Unsellable Stories?

Gabrielle Harbowy, who is both an editor and writer, knows about “unsellable” stories. As an editor, she’s acquired and edited novels that had been rejected so many times, the authors were despondent (and some of these have gone on to receive great reviews and award nominations). She’s also rejected stories that other editors have picked up.

My own experience of being both author and editor is that things look different “from the other side of the desk.” Yes, making editorial decisions about someone else’s work has given me insights into why my own editors do that they do, and especially Not To Take Things Personally.

Gabrielle says,

I should know that nothing’s really “unsellable.” I should know it because I see other authors sell pieces that they love but don’t expect the market to welcome. I should know it because I sometimes acquire them. I should know it because I see manuscripts I reject get picked up and lauded by other (and sometimes bigger!) publishers.

And yet, when it comes to my own work, where I’m the author and not the editor, it’s hard to keep that editor objectivity and ego separation from the work. Just like you can’t tickle yourself, you also can’t be objective about your own work. That’s been an interesting and challenging lesson to learn, but I know I’m a stronger writer for having learned it.

Sometimes stories don’t sell because they really aren’t good enough, because they have unsurmountable flaws. But sometimes they’re wonderful stories that don’t fit the market…or have not yet found the editor who will love them. As much as I applaud the proliferation of publishing options that includes self-publishing, I know all too well from my own experience that (most of the time) I cannot tell the difference. 

Having a manuscript rejected is a learning experience, part of a dialog. Early in my career, I learned that form rejection letters were unhelpful. Not discouraging/infuriating but lacking in useful information. Was the story too amateurish? Wrong for the market? Showing great promise but the editor didn’t have time to write a note? Then I started getting those personal notes, either scrawled at the bottom of those form rejections or as letters in themselves. Once I got past being upset, I started appreciating what I was learning. As I’ve gotten more experience — and I’ve been at this writing business for three decades now — I’ve gotten a better sense of when to quietly slip a story into the trunk and when to set it aside, looking for the right connection-to-an-editor. Always, always, I go on to the next project.

I would never advise a writer not to go immediately to self/indie publishing, because most of the time, I barely have a clue what’s the best for me, let alone someone else. For me, dividing rejected stories into “better left unseen” and “I have faith in this one, it’s too good to languish” is essential. And for that, I need to try — and fail — to sell it to a professional market.



Unsellable Stories? — 4 Comments

  1. If you know a little about publishing, then you learn that there are many reasons why a ms is rejected. Many of them have nothing at all to do with the quality of the work. The editor just bought a story about pirates for the anthology, so your story about Captain Kidd is going to be too much for the collection. The publishing house just signed for a five-book series from Larry Niven about aliens invading Byzantium, so your aliens-in-Constantinople epic is de trop. The great Evangeline Walton wrote a dynamite novel about Antiope, queen of the Amazons, and her affair with Theseus. Unfortunately she was trying to market it just as THE KING MUST DIE and its sequel THE BULL FROM THE SEA came out; she had to sit on the ms for a couple decades.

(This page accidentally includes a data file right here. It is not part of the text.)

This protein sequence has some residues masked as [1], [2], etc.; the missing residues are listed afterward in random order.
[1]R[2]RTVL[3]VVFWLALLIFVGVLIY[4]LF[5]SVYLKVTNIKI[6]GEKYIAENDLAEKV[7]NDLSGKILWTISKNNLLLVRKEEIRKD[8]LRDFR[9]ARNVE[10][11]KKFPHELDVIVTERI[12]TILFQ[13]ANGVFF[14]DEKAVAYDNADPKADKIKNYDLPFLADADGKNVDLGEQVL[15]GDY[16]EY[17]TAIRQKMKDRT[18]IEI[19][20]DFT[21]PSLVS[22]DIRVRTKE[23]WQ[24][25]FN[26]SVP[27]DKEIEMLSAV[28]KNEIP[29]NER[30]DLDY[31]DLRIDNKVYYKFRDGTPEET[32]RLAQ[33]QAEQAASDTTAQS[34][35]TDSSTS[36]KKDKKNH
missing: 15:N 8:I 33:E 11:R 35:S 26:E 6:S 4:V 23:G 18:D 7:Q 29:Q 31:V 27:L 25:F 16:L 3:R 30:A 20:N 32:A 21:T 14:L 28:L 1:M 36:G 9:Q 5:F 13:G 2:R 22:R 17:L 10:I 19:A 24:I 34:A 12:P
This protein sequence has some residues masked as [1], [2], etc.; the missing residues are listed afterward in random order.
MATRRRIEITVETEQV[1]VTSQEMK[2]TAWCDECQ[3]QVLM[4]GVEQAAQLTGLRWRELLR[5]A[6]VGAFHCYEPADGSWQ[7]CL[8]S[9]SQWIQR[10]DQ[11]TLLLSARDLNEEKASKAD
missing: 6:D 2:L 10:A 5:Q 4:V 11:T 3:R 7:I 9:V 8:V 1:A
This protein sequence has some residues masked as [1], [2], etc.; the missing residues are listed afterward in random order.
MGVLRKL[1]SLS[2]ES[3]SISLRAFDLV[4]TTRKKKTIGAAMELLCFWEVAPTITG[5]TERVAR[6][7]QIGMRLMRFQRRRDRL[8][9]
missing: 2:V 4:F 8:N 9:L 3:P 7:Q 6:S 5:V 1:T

2. So true, alas. These are “no fault” rejections, and it’s helpful when the editor takes the time to jot a note explaining why. Sometimes it takes a while for a story written for a specific oddball market to find another home, but we’re in this for the long haul, aren’t we? I think that’s why patience and perspective (is this story publishable but badly-timed? or did I give the heroine the same name as the editor’s vindictive ex?) is so valuable.

    The trap, as I see it, is insisting that every story is the best thing since sliced bread, particularly but not exclusively when we’re starting out. All of us, no matter how seasoned, can “miss the mark.” One of the gifts of being in this field for so long is that I know I can’t judge when I’m up close to a story. If it’s bouncing off pro markets, I do better when I let it sit for a while, then revisit it with a bit more emotional distance. I love it when truly unpublishable stories get turned into compost for ones eagerly gobbled up by those same editors!

  3. One of my favorite short stories “The Final Choice” chalked up at least a dozen rejections. Every time a magazine changed editors I re-submitted it. Every time a new short story venue opened I sent it in. For 10 years.

    Then along came an anthology “Fate Fantastic” edited by Martin Greenberg and Daniel Hoyt. Voila! It found a home. They grabbed it with about a 48 hour turn around. The story is included in my new collection “Fantastical Ramblings” out today from BVC. <-:

  4. Oh, I did that. I wrote a story “Grow Your Own”, about a woman who is murdered by her house plants. (Write what you know, they say!) I sent it to everybody, every market there was, and it was rejected by one and all. So I foolishly set the ms down on my desk, where it promptly sank to the bottom of a pile and didn’t resurface for several years. When I found it again, I resubmitted to one and all, harvesting a second rejection from everybody. Then I sent it to Ellery Queen Mystery Magazine, which is always on the lookout for nonstandard murders. They snapped it right up, and it since has reappeared in one of the BVC anthologies.